Mast Cells Proteins

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Mast Cells Proteins

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Mast Cells Proteins Background

Derived from CD34+ multipotent hematopoietic progenitors in the bone marrow under the regulation of stem cell factor (SCF) and IL-3, mast cells circulate in the blood as an immature form, and then migrate and differentiate into tissue specific resident mast cells. Mast cells are present in most tissues characteristically surrounding blood vessels and nerves, and are especially prominent in tissues that form the large host barriers, such as the skin, mucosa of the lungs and intestine, as well as the mouth, conjunctiva and nose. Mast cell phenotype can be influenced by micro-environmental factors, they customize to perform functions specific to the dedicated region. Mast cell activation results in increased fluid secretion and peristalsis in gastrointestinal tract, decreased diameter and increased mucus secretion in airways, increased blood flow and vessel permeability in blood vessels.
The activation pattern of mast cells is determined by types and amounts of signals. Cross-linking of antigen and IgE stimulates mast cells degranulation with a rapid release of stored mediators and sustained production of cytokines, while toll ligands activate mast cells to secret cytokines, chemokines with little or no degranulation. Although many of mast cell derived mediators have proinflammatory effects, others can have anti-inflammation effects, or promote tissue remodeling or repair.
The molecules released by mast cells into the extracellular environment can be classified into small molecule mediators (histamine, serotonin), protein mediators (cytokines, proteases), lipid mediators (leukotrienes, prostaglandins) and proteoglycans (heparin, etc.). Some of them such as histamine, proteases, and proteoglycans are preformed and stored in granules that can be released within seconds, lipid mediators are generated from phospholipids, while most cytokines are de novo synthesized within minutes to hours upon activation.

Mast cell activation
Mast cells can act as either effector cells or regulatory cells in immune responses. Their flexibility is also reflected by the various stimuli pattern through expressing multiple types of receptors and releasing various mediators after activation.
Preformed mediators in granules. The release of preformed mediators in secretory granules is called degranulation, which occurs within seconds upon stimulation and the rapid phase is complete within 5-10 minutes. Histamine, the main mediator of rapid response to mast cell activation, is sequestered to granules by proteoglycans such as heparin. Acting through four G protein-coupled histamine receptors, histamine can increase vascular permeability, and leads to vasodilation and bronchial constriction. Mast cell proteases constitute up to 50% of the cell protein content, and display heterogeneous expression pattern among mast cells in different tissues. For example, human mucosal mast cells mainly contain tryptase, whereas skin and submucosa mast cells also contain chymase and carboxypeptidase.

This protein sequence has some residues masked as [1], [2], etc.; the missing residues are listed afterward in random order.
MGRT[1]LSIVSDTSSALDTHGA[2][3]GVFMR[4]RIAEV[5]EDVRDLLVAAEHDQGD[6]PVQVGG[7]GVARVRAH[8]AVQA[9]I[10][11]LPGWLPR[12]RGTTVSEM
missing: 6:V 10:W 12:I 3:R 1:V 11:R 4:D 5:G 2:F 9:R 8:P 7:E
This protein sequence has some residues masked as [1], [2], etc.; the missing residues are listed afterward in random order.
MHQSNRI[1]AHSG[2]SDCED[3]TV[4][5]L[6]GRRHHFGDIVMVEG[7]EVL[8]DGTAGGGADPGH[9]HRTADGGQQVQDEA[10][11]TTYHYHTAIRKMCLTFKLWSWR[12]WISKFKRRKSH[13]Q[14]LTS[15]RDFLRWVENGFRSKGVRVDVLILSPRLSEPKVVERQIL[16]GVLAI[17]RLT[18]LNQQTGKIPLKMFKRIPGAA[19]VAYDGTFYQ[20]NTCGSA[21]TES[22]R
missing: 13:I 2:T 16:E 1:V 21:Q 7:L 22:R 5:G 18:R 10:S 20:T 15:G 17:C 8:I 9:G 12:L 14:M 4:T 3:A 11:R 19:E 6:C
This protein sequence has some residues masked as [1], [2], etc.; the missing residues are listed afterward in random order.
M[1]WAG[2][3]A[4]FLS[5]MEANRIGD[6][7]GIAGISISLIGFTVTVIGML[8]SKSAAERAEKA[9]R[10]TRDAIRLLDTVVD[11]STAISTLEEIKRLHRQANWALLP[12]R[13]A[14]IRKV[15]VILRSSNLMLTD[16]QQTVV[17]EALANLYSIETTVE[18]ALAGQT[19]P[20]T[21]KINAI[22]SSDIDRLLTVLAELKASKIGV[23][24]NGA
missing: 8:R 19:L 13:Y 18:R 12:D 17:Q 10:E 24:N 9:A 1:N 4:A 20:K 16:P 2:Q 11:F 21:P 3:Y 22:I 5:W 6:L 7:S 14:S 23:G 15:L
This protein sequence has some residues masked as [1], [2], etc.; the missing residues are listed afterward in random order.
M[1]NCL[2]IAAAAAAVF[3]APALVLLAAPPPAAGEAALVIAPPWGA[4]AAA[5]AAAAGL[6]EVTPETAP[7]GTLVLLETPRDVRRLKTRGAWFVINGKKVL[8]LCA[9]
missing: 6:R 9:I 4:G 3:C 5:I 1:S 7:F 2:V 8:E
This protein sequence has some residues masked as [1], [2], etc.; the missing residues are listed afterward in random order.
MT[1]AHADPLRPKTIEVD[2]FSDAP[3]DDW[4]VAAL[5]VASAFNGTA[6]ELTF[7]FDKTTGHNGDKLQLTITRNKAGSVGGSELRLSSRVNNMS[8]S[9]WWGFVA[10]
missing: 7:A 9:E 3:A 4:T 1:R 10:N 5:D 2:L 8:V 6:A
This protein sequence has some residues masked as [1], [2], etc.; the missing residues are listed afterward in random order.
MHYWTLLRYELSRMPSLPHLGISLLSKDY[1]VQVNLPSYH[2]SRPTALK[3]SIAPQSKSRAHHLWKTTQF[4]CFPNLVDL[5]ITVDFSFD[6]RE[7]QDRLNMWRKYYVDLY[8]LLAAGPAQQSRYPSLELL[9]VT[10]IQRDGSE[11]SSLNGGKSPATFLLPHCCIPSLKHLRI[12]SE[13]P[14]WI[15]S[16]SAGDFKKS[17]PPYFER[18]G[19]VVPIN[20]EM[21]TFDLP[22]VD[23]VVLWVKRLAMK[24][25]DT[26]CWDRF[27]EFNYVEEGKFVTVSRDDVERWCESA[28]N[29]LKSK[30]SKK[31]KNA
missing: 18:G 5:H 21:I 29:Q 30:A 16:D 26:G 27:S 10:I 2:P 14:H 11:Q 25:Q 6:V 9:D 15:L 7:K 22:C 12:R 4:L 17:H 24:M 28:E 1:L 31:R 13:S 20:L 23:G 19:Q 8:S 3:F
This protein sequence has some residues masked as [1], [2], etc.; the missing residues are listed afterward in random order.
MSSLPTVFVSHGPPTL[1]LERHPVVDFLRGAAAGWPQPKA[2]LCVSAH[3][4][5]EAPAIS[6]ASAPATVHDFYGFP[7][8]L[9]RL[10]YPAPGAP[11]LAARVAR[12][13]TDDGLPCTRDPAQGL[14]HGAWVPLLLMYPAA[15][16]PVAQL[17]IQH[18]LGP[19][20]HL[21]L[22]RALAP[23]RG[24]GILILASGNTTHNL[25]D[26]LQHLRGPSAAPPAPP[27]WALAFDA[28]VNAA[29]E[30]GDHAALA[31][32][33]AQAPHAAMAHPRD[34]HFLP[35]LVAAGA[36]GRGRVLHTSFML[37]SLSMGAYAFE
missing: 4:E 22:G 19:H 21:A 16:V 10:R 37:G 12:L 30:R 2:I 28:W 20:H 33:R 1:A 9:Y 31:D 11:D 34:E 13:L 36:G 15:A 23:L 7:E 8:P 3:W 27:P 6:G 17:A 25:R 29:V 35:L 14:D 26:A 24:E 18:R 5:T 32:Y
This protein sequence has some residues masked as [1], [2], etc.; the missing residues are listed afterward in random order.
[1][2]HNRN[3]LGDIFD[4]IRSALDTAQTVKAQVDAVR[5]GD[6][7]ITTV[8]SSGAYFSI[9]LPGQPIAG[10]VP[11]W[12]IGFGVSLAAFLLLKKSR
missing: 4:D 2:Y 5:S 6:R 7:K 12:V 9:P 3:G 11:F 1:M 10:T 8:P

Eicosanoids. The eicosanoids, including leukotriene (LT) C4, LTB4, prostaglandin D2, and prostaglandin (PG) E2, are generated from the mast cell membrane phospholipids upon stimulation and quickly released concurrently with preformed mediators. Once be activated, phospholipase (PL) A2 hydrolyses phospholipids, producing free arachidonic acid. This is then metabolized, generating LTs and PGs. Eicosanoids can cause bronchoconstriction, immunosuppression and enhance vascular permeability.
Cytokines and chemokines. Mast cells secrete various cytokines (IL-3, IL-4, IL-5, IL-6, IL-10, IL-13, IL-33, GM-CSF and TNF) and chemokines (CCL2, CCL3, CCL5 and CXCL8). Different with preformed granular mediators, cytokines and chemokines are de novo synthesized upon activation, and are released several hours later.
The role of linker for activation of T cells (LAT) in mediating mast cell cytokines and chemokines mRNA and protein expression in response to antigen was demonstrated in Lat-/- BMMC. However, it remains unclear about the downstream signaling of LAT to cytokine production. Nevertheless, studies have shown that cytokine gene expression requires RAS activation by guanine-nucleotide-exchange factors VAV and SOS. Activated RAS further enhances RAF-dependent pathway, leading to the activation of MAPKs (ERK1/2, JNK and p38). These molecules activate transcription factors, including the activator protein 1 (AP-1) components (FOS and JUN), nuclear factor of activated T cells (NFAT) and nuclear factor-B (NF-B), resulting in cytokine production. In addition, FOS and JUN regulator PKC, NFAT regulator Ca2+ and PLC can also affect cytokine gene expression in mast cells.
By wortmannin (PI3K inhibitor) treatment or p110 null mutation, PI3K has also been shown to regulate FcRI-mediated generation of cytokines in mast cells. PI3K activation recruits PDK1 to the cell membrane, where PDK1 further activates Akt. Akt phosphorylates NFB inhibitor IB, resulting in NFB activation. Moreover, through enhancing PLC, PI3K might activate transcription factor NFAT to regulate cytokine production.

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